I went to see Bernard-Henri Levy at the Union Square Barnes & Noble the other day after hearing about his new book Left in Dark Times; the talk was compelling enough to sell me the book, and Levy was pretty entertaining, too. He regaled us with stories about Sarkozy’s attempt to enlist his support; and said his criticism of the left was a “family” matter, and that he had nothing to say about the Republican candidate “Mrs. Pah-leen” (nothing is funnier than a French accent) and her running mate John McCain.
Left in Dark Times promises to be a sort of call to the left to take back liberalism. Levy addresses at least four specific problems that have been bugging me in recent years about the state of left-leaning liberal politics. I don’t yet know exactly how he tackles those issues (I just started reading the book), but it’s nice to see them taken on by someone from the left.
One: Knee-jerk anti-Americanism — please people, if you think this is an antidote for knee-jerk- “pro-Americanism” a la Bush-Cheney et. al, it’s not. Political thought isn’t a viral infection (although it is sometimes an inherited genetic disorder, but that’s another topic). For those who are confused, I put “Americanism” in quotes because there is something decidedly un-American in the idea of blind allegiance to leaders and government policies. Real Americanism has to do with American ideals, not unthinking nationalistic fervor.
Two: sympathy for (or at least refusal to criticize) unsavory autocratic regimes simply because they call themselves revolutionaries for some brand of “egalitarianism.” How can anyone be that blind? More importantly, what’s the real agenda here? If you are a liberal (rather than simply a leftist-central-planning-junkie) then, shouldn’t your preoccupation be the actual conditions of people’s lives (you know, open societies, freedom to make choices about your lives, privacy from surveillance, access/right to make a living, etc.)?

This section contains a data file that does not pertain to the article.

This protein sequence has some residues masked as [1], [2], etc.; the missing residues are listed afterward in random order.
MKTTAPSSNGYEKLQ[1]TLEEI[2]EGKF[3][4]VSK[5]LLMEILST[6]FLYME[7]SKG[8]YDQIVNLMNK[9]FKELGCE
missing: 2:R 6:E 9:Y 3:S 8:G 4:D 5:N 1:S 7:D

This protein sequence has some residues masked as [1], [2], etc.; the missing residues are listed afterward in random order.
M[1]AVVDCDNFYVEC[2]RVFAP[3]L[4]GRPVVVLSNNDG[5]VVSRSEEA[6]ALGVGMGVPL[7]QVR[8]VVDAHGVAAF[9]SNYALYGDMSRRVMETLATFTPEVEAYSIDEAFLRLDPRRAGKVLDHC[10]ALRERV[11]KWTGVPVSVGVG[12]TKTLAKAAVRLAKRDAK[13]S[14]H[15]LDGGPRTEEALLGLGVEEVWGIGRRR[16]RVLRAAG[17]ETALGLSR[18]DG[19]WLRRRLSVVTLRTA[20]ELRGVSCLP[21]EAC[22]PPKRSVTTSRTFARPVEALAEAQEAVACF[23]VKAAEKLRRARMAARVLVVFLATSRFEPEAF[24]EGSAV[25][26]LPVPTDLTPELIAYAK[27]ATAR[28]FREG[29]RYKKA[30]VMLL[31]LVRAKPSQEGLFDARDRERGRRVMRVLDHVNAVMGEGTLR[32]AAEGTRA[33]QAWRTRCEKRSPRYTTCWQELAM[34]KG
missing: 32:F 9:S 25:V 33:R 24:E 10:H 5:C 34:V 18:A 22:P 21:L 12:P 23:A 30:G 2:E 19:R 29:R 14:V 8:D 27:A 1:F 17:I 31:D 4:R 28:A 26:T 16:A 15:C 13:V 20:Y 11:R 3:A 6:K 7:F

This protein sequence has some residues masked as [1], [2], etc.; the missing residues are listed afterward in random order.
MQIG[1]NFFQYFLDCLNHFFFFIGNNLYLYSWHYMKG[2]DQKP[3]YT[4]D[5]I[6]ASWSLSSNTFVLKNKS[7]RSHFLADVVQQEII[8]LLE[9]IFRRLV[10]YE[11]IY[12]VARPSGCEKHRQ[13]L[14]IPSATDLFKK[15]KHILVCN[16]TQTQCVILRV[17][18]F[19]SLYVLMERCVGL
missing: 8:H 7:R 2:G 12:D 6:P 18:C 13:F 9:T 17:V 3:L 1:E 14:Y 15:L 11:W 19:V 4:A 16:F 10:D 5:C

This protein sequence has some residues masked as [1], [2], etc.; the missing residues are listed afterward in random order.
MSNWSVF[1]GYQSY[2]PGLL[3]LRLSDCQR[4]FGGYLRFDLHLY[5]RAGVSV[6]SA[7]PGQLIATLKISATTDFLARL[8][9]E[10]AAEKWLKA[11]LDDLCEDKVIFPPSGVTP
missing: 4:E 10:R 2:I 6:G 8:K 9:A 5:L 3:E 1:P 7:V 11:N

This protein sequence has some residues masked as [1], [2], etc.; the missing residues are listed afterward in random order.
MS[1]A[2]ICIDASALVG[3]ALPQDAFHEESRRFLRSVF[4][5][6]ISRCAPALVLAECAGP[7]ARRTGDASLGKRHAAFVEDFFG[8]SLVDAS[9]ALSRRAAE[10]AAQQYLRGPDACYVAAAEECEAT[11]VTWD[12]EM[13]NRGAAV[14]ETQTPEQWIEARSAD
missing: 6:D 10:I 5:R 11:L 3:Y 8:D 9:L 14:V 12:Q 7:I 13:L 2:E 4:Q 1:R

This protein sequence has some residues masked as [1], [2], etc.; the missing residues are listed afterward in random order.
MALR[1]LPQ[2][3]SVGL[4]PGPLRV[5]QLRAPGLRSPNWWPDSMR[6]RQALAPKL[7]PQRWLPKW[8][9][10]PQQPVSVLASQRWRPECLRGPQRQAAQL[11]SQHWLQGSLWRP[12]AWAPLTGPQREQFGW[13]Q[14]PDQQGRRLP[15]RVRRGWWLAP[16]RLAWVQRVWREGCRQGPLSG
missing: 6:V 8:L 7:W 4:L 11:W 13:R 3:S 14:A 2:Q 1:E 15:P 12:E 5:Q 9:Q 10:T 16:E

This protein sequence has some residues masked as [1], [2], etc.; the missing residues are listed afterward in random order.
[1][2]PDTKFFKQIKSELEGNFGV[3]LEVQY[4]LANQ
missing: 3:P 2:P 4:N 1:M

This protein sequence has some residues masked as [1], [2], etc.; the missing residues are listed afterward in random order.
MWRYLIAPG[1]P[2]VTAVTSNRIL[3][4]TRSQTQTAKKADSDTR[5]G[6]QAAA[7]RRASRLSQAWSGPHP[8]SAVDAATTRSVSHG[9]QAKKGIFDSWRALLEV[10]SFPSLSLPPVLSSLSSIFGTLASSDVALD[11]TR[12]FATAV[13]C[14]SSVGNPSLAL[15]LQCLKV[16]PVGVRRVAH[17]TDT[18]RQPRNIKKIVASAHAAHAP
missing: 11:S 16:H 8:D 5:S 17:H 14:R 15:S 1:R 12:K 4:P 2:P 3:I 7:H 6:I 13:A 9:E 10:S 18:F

It’s delightfully ironic to see a French dude criticize people for sympathizing with leftist authoritarianism, since that particular ideological tick tends to be more common among Europeans, especially the French (although the usual intellectual dishonesty of right wing critics typically permit them to treat American liberalism as though it were no different).
Three: the misguided view that caring about the Palestinians requires condemning Israel as evil.
Four: treating certain classes of human rights as cultural rather than universal. I couldn’t agree more, although, I suspect, given his approval of the French government’s veil-ban, Levy probably goes further than I (or most Americans) can get comfortable with — because it allows government precisely the kind of authority over personal choice that we are trying to prevent governments (and religious leaders) from having.
(Side note: some will be uncomfortable with a veil ban because it shows inadequate respect for religious “tradition” in a way that might interfere with their own agenda of tradition, like “family values” or “traditional marriage” — I have NO such qualms; yes, many traditions are harmless and some have great value, but that value is not intrinsic to or derived from their status as “traditions” or “respect” for tradition for its own sake; I remind you that slavery and feudalism have been the “tradition” in most societies for vast stretches of human civilization. My only issue is the freedom of choice for a woman who wants to wear a veil.)